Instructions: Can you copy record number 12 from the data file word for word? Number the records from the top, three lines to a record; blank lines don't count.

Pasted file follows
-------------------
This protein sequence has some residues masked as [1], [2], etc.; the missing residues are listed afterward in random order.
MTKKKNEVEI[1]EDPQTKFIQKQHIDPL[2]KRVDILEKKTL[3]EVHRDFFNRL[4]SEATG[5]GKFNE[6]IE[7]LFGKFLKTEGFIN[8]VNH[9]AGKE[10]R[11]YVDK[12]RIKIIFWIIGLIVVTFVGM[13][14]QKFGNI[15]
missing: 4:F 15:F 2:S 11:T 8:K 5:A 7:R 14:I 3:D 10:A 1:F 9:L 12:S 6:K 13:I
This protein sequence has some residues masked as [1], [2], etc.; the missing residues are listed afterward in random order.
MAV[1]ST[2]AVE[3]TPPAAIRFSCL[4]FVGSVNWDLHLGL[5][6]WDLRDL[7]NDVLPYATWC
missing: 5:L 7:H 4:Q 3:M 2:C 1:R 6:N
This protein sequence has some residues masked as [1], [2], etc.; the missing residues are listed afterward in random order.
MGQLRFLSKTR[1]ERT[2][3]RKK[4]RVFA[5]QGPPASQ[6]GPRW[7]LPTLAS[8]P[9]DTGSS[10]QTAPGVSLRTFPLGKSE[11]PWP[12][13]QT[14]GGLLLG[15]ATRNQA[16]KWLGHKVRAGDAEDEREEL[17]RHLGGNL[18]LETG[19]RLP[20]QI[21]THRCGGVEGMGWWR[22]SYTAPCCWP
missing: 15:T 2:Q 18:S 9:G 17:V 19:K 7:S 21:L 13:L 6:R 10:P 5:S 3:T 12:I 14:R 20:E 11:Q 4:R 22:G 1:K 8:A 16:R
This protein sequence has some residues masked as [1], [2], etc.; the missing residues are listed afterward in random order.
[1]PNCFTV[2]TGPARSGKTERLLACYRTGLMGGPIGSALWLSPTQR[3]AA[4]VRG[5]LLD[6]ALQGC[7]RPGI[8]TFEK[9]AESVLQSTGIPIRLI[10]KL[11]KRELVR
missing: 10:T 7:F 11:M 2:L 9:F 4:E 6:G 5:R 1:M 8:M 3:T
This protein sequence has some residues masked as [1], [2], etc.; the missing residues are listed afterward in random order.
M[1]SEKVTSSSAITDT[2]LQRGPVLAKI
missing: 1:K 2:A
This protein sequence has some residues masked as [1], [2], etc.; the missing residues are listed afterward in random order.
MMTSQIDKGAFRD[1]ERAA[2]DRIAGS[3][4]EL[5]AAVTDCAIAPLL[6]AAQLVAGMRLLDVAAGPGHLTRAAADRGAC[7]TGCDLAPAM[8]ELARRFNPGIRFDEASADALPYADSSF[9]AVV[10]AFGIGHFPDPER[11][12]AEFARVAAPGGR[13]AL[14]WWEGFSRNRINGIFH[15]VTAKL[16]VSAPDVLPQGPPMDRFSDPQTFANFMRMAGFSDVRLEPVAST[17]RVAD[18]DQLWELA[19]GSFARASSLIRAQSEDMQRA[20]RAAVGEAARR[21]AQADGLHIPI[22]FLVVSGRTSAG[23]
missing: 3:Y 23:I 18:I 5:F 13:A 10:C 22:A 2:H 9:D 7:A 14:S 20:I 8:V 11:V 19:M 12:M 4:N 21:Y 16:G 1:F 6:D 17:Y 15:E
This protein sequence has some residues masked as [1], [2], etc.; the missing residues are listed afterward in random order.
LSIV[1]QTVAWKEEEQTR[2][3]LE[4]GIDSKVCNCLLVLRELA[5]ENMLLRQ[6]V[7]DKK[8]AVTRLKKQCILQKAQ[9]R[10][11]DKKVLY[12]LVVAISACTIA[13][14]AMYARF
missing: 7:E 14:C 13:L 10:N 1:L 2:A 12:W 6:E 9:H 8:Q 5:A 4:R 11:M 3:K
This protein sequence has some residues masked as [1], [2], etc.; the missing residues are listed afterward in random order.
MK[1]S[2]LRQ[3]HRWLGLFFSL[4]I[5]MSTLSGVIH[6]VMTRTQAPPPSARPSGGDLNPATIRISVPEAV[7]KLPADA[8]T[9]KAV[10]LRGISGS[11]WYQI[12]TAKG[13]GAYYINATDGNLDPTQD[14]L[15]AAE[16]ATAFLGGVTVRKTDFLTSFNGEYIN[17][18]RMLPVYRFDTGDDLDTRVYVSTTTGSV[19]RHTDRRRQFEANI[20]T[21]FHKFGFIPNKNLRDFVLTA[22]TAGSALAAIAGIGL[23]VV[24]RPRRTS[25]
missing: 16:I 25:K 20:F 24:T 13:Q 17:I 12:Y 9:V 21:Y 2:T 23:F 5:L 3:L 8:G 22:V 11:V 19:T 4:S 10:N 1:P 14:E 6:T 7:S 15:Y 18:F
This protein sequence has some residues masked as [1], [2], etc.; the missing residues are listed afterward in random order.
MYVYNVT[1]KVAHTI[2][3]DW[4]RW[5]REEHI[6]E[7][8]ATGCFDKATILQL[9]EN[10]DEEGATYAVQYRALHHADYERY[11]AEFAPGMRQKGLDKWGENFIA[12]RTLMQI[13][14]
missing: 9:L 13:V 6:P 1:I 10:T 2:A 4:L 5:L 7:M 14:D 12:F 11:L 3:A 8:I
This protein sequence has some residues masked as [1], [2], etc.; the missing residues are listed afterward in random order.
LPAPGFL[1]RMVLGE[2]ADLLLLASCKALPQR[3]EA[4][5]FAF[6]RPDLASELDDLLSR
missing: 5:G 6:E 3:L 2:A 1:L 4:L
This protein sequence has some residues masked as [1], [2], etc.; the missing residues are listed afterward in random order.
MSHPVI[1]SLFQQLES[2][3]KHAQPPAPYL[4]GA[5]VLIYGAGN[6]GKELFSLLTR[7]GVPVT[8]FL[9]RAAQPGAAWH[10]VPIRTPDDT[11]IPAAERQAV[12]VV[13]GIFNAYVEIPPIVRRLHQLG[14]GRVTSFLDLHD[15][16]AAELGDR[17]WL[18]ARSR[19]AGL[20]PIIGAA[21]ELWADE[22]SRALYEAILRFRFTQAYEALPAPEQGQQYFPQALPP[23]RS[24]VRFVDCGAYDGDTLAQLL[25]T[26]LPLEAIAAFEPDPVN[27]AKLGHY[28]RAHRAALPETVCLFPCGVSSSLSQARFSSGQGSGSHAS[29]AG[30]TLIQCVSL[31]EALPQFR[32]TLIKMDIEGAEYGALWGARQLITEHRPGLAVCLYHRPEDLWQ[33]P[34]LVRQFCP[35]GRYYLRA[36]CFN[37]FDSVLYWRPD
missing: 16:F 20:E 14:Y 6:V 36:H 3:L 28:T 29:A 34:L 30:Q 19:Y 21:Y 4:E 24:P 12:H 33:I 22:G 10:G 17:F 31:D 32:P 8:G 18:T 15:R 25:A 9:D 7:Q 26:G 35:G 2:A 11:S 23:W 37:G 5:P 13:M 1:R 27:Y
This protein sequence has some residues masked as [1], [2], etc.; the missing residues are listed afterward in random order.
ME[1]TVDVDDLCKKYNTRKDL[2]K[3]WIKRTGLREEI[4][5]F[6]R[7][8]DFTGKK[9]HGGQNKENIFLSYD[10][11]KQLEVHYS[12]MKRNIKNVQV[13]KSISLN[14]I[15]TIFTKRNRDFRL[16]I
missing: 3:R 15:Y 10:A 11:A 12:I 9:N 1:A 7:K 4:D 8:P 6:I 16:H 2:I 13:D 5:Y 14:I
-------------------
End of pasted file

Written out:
This protein sequence has some residues masked as [1], [2], etc.; the missing residues are listed afterward in random order.
ME[1]TVDVDDLCKKYNTRKDL[2]K[3]WIKRTGLREEI[4][5]F[6]R[7][8]DFTGKK[9]HGGQNKENIFLSYD[10][11]KQLEVHYS[12]MKRNIKNVQV[13]KSISLN[14]I[15]TIFTKRNRDFRL[16]I
missing: 3:R 15:Y 10:A 11:A 12:I 9:N 1:A 7:K 4:D 8:P 6:I 16:H 2:I 13:D 5:Y 14:I